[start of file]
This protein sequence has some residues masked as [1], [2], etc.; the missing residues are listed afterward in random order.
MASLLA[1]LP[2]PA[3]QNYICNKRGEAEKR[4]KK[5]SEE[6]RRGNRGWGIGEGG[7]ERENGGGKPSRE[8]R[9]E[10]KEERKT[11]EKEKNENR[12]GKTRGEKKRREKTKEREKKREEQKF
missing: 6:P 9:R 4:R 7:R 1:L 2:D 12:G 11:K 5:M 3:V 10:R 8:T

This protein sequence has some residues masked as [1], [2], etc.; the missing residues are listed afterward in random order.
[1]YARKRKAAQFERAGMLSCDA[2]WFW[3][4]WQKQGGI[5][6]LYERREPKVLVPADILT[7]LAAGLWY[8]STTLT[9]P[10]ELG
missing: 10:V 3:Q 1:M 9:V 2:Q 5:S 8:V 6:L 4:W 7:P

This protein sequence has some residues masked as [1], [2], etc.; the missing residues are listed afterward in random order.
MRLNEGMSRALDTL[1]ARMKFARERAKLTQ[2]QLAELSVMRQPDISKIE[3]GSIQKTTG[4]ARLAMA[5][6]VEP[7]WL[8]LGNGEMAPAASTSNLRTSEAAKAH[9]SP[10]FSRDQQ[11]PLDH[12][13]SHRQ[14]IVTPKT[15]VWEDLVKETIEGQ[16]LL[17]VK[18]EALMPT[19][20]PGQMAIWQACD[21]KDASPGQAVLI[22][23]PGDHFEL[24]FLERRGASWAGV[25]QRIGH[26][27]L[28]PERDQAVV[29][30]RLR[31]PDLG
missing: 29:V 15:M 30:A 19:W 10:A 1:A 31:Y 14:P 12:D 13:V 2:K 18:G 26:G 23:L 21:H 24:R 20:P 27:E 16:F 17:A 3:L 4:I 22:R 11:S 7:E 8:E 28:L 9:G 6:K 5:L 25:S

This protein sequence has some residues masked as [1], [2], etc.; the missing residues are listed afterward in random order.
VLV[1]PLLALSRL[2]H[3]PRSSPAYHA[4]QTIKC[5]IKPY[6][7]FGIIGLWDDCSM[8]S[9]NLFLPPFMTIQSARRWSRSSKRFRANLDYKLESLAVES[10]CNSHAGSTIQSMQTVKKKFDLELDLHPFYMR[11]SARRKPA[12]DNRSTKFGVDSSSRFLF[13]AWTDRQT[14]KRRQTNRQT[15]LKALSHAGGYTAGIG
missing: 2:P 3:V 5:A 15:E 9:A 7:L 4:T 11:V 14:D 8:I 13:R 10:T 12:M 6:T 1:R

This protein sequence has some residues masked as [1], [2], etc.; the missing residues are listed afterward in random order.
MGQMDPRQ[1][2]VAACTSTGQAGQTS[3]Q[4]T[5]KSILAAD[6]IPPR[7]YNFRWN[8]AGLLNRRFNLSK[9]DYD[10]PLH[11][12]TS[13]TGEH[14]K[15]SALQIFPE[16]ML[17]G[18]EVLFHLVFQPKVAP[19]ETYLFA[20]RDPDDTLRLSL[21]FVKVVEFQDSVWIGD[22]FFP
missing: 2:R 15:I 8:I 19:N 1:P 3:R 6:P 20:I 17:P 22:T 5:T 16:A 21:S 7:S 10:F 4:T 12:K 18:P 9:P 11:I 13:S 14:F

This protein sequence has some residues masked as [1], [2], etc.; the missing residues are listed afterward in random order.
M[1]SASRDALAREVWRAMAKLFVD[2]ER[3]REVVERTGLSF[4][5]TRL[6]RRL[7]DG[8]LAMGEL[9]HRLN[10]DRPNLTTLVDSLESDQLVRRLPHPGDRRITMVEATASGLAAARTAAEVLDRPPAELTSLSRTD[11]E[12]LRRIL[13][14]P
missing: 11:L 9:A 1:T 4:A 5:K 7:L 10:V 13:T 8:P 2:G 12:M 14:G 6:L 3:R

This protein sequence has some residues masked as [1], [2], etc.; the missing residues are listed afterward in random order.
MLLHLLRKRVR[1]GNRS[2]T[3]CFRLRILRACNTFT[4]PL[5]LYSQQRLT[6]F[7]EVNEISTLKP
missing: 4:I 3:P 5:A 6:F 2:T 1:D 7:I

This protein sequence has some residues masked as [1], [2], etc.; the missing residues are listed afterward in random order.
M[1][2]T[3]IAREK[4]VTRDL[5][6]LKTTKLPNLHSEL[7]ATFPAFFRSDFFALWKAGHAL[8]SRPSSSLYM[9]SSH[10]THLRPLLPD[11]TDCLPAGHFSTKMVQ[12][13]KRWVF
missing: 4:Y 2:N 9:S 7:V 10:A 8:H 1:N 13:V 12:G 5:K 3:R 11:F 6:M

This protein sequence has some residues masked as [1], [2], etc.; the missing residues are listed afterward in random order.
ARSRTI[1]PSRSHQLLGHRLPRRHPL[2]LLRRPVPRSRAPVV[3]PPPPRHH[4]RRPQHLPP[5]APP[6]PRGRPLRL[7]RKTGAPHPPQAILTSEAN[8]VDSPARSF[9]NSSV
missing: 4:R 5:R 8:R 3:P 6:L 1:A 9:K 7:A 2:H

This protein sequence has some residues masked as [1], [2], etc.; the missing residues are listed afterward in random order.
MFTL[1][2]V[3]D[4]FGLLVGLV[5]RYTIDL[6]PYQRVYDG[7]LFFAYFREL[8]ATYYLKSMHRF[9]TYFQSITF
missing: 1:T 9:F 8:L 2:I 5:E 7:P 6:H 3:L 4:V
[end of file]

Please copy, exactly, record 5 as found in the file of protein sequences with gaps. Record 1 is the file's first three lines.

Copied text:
This protein sequence has some residues masked as [1], [2], etc.; the missing residues are listed afterward in random order.
MGQMDPRQ[1][2]VAACTSTGQAGQTS[3]Q[4]T[5]KSILAAD[6]IPPR[7]YNFRWN[8]AGLLNRRFNLSK[9]DYD[10]PLH[11][12]TS[13]TGEH[14]K[15]SALQIFPE[16]ML[17]G[18]EVLFHLVFQPKVAP[19]ETYLFA[20]RDPDDTLRLSL[21]FVKVVEFQDSVWIGD[22]FFP
missing: 2:R 15:I 8:I 19:N 1:P 3:R 6:P 20:I 17:P 22:T 5:T 16:A 21:S 7:S 10:F 4:T 12:K 18:P 9:P 11:I 13:S 14:F